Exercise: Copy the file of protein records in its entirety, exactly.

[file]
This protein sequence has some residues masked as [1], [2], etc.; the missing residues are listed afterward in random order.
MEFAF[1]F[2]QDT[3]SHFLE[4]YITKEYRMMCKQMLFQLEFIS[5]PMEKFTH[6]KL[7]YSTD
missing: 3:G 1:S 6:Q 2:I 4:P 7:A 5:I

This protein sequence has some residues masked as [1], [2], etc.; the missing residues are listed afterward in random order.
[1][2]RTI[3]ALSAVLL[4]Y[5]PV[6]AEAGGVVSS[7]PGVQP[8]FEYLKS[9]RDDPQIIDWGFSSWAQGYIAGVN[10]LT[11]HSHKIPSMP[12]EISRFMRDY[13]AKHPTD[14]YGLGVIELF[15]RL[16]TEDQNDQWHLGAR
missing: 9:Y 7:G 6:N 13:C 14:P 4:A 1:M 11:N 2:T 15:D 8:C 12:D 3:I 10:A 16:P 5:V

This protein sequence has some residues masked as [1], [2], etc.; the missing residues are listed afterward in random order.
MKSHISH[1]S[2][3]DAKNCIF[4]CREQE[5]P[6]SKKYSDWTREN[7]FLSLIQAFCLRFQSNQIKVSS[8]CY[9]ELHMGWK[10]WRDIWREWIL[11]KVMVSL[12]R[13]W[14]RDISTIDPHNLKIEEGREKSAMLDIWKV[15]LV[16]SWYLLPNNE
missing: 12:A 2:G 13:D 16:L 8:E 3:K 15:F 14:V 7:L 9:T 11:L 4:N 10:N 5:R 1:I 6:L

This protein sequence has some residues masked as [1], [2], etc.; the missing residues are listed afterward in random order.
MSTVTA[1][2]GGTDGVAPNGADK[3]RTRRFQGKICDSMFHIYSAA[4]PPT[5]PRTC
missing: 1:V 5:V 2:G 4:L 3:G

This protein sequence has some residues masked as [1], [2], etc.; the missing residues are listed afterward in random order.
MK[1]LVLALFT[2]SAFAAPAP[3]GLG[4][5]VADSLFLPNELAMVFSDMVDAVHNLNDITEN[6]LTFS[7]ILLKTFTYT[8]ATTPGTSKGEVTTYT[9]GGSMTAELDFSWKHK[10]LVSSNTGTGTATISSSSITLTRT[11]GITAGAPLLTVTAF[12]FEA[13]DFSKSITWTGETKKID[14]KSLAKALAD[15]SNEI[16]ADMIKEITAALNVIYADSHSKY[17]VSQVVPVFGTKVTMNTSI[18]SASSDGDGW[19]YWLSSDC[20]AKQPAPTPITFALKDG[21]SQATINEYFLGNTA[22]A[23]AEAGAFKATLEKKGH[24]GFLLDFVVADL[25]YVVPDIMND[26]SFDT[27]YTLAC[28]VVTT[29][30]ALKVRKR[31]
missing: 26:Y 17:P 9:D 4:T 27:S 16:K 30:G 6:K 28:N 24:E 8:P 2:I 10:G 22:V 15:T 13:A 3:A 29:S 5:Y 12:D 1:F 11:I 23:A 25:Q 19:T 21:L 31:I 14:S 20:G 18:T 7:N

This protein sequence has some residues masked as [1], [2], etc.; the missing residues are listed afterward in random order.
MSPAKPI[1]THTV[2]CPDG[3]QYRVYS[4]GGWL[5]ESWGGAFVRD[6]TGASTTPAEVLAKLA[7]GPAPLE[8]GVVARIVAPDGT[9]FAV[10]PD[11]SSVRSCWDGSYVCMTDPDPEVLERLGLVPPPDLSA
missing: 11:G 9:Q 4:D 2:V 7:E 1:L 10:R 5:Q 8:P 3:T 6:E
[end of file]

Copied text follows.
This protein sequence has some residues masked as [1], [2], etc.; the missing residues are listed afterward in random order.
MEFAF[1]F[2]QDT[3]SHFLE[4]YITKEYRMMCKQMLFQLEFIS[5]PMEKFTH[6]KL[7]YSTD
missing: 3:G 1:S 6:Q 2:I 4:P 7:A 5:I

This protein sequence has some residues masked as [1], [2], etc.; the missing residues are listed afterward in random order.
[1][2]RTI[3]ALSAVLL[4]Y[5]PV[6]AEAGGVVSS[7]PGVQP[8]FEYLKS[9]RDDPQIIDWGFSSWAQGYIAGVN[10]LT[11]HSHKIPSMP[12]EISRFMRDY[13]AKHPTD[14]YGLGVIELF[15]RL[16]TEDQNDQWHLGAR
missing: 9:Y 7:G 6:N 13:C 14:P 4:A 1:M 11:N 2:T 15:D 8:C 12:D 3:I 10:A 16:P 5:V

This protein sequence has some residues masked as [1], [2], etc.; the missing residues are listed afterward in random order.
MKSHISH[1]S[2][3]DAKNCIF[4]CREQE[5]P[6]SKKYSDWTREN[7]FLSLIQAFCLRFQSNQIKVSS[8]CY[9]ELHMGWK[10]WRDIWREWIL[11]KVMVSL[12]R[13]W[14]RDISTIDPHNLKIEEGREKSAMLDIWKV[15]LV[16]SWYLLPNNE
missing: 12:A 2:G 13:D 16:L 8:E 3:K 15:F 14:V 7:L 9:T 11:L 4:N 10:N 5:R 1:I 6:L

This protein sequence has some residues masked as [1], [2], etc.; the missing residues are listed afterward in random order.
MSTVTA[1][2]GGTDGVAPNGADK[3]RTRRFQGKICDSMFHIYSAA[4]PPT[5]PRTC
missing: 1:V 5:V 2:G 4:L 3:G

This protein sequence has some residues masked as [1], [2], etc.; the missing residues are listed afterward in random order.
MK[1]LVLALFT[2]SAFAAPAP[3]GLG[4][5]VADSLFLPNELAMVFSDMVDAVHNLNDITEN[6]LTFS[7]ILLKTFTYT[8]ATTPGTSKGEVTTYT[9]GGSMTAELDFSWKHK[10]LVSSNTGTGTATISSSSITLTRT[11]GITAGAPLLTVTAF[12]FEA[13]DFSKSITWTGETKKID[14]KSLAKALAD[15]SNEI[16]ADMIKEITAALNVIYADSHSKY[17]VSQVVPVFGTKVTMNTSI[18]SASSDGDGW[19]YWLSSDC[20]AKQPAPTPITFALKDG[21]SQATINEYFLGNTA[22]A[23]AEAGAFKATLEKKGH[24]GFLLDFVVADL[25]YVVPDIMND[26]SFDT[27]YTLAC[28]VVTT[29][30]ALKVRKR[31]
missing: 26:Y 17:P 9:D 4:T 27:S 16:K 30:G 6:K 28:N 24:E 8:P 2:I 10:G 22:V 15:T 13:A 3:A 29:S 5:Y 12:D 1:F 11:I 23:A 25:Q 19:T 21:L 31:I 14:S 20:G 18:T 7:N

This protein sequence has some residues masked as [1], [2], etc.; the missing residues are listed afterward in random order.
MSPAKPI[1]THTV[2]CPDG[3]QYRVYS[4]GGWL[5]ESWGGAFVRD[6]TGASTTPAEVLAKLA[7]GPAPLE[8]GVVARIVAPDGT[9]FAV[10]PD[11]SSVRSCWDGSYVCMTDPDPEVLERLGLVPPPDLSA
missing: 11:G 9:Q 4:D 2:V 7:E 1:L 10:R 5:Q 8:P 3:T 6:E